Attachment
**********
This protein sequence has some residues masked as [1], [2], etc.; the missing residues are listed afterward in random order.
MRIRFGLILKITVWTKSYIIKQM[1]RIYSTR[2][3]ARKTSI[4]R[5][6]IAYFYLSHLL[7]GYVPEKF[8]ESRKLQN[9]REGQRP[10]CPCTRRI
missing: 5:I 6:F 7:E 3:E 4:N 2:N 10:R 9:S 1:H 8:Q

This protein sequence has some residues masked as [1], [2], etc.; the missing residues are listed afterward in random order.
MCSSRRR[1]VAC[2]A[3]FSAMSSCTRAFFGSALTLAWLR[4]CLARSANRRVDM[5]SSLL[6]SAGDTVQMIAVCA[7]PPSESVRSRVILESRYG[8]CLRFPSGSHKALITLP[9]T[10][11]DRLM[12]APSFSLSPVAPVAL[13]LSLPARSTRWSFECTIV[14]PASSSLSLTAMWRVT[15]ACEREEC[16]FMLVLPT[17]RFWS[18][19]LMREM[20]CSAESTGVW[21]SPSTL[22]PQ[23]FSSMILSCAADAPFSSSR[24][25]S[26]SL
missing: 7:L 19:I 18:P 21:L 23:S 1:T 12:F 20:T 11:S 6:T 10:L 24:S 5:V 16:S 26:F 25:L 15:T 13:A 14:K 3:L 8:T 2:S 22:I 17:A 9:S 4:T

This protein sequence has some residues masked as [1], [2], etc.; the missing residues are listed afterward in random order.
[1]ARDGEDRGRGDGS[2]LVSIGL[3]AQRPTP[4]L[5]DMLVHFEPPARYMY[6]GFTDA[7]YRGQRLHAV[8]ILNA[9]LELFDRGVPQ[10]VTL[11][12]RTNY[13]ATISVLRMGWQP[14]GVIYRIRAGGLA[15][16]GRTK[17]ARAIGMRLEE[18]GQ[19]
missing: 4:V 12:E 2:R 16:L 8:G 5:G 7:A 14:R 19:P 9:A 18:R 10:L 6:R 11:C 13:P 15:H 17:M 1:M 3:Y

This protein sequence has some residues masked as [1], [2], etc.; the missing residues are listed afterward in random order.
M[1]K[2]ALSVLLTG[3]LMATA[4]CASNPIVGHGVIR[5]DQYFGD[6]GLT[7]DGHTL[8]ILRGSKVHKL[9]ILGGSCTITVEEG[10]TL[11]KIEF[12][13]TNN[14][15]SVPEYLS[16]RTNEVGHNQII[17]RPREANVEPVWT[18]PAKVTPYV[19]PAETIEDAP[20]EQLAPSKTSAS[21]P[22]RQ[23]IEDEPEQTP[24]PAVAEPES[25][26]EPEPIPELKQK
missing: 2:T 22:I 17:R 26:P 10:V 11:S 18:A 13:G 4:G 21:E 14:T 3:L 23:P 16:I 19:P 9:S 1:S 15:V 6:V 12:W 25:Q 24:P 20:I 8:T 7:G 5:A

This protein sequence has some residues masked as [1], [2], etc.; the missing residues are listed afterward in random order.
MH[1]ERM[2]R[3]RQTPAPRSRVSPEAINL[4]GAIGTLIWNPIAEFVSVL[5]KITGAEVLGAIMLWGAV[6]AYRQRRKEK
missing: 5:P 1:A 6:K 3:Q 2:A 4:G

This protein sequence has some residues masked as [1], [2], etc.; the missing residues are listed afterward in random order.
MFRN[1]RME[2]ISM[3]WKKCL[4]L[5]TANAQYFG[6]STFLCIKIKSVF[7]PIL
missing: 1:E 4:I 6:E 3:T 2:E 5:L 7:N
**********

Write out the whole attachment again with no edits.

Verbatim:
This protein sequence has some residues masked as [1], [2], etc.; the missing residues are listed afterward in random order.
MRIRFGLILKITVWTKSYIIKQM[1]RIYSTR[2][3]ARKTSI[4]R[5][6]IAYFYLSHLL[7]GYVPEKF[8]ESRKLQN[9]REGQRP[10]CPCTRRI
missing: 5:I 6:F 7:E 3:E 4:N 2:N 10:R 9:S 1:H 8:Q

This protein sequence has some residues masked as [1], [2], etc.; the missing residues are listed afterward in random order.
MCSSRRR[1]VAC[2]A[3]FSAMSSCTRAFFGSALTLAWLR[4]CLARSANRRVDM[5]SSLL[6]SAGDTVQMIAVCA[7]PPSESVRSRVILESRYG[8]CLRFPSGSHKALITLP[9]T[10][11]DRLM[12]APSFSLSPVAPVAL[13]LSLPARSTRWSFECTIV[14]PASSSLSLTAMWRVT[15]ACEREEC[16]FMLVLPT[17]RFWS[18][19]LMREM[20]CSAESTGVW[21]SPSTL[22]PQ[23]FSSMILSCAADAPFSSSR[24][25]S[26]SL
missing: 7:L 19:I 18:P 21:L 23:S 1:T 12:F 20:T 11:S 6:T 10:L 24:S 5:V 16:S 26:F 25:L 15:T 13:A 14:K 3:L 8:T 2:S 22:I 17:A 9:S 4:T

This protein sequence has some residues masked as [1], [2], etc.; the missing residues are listed afterward in random order.
[1]ARDGEDRGRGDGS[2]LVSIGL[3]AQRPTP[4]L[5]DMLVHFEPPARYMY[6]GFTDA[7]YRGQRLHAV[8]ILNA[9]LELFDRGVPQ[10]VTL[11][12]RTNY[13]ATISVLRMGWQP[14]GVIYRIRAGGLA[15][16]GRTK[17]ARAIGMRLEE[18]GQ[19]
missing: 4:V 12:E 2:R 16:L 8:G 5:G 7:A 14:R 19:P 9:A 18:R 10:L 6:R 11:C 13:P 15:H 17:M 1:M 3:Y

This protein sequence has some residues masked as [1], [2], etc.; the missing residues are listed afterward in random order.
M[1]K[2]ALSVLLTG[3]LMATA[4]CASNPIVGHGVIR[5]DQYFGD[6]GLT[7]DGHTL[8]ILRGSKVHKL[9]ILGGSCTITVEEG[10]TL[11]KIEF[12][13]TNN[14][15]SVPEYLS[16]RTNEVGHNQII[17]RPREANVEPVWT[18]PAKVTPYV[19]PAETIEDAP[20]EQLAPSKTSAS[21]P[22]RQ[23]IEDEPEQTP[24]PAVAEPES[25][26]EPEPIPELKQK
missing: 2:T 22:I 17:R 26:P 10:V 11:S 18:A 13:G 4:G 21:E 14:T 3:L 23:P 16:I 19:P 9:S 1:S 15:V 6:V 12:W 25:Q 24:P 20:I 8:T 7:G 5:A

This protein sequence has some residues masked as [1], [2], etc.; the missing residues are listed afterward in random order.
MH[1]ERM[2]R[3]RQTPAPRSRVSPEAINL[4]GAIGTLIWNPIAEFVSVL[5]KITGAEVLGAIMLWGAV[6]AYRQRRKEK
missing: 5:P 1:A 6:K 3:Q 2:A 4:G

This protein sequence has some residues masked as [1], [2], etc.; the missing residues are listed afterward in random order.
MFRN[1]RME[2]ISM[3]WKKCL[4]L[5]TANAQYFG[6]STFLCIKIKSVF[7]PIL
missing: 1:E 4:I 6:E 3:T 2:E 5:L 7:N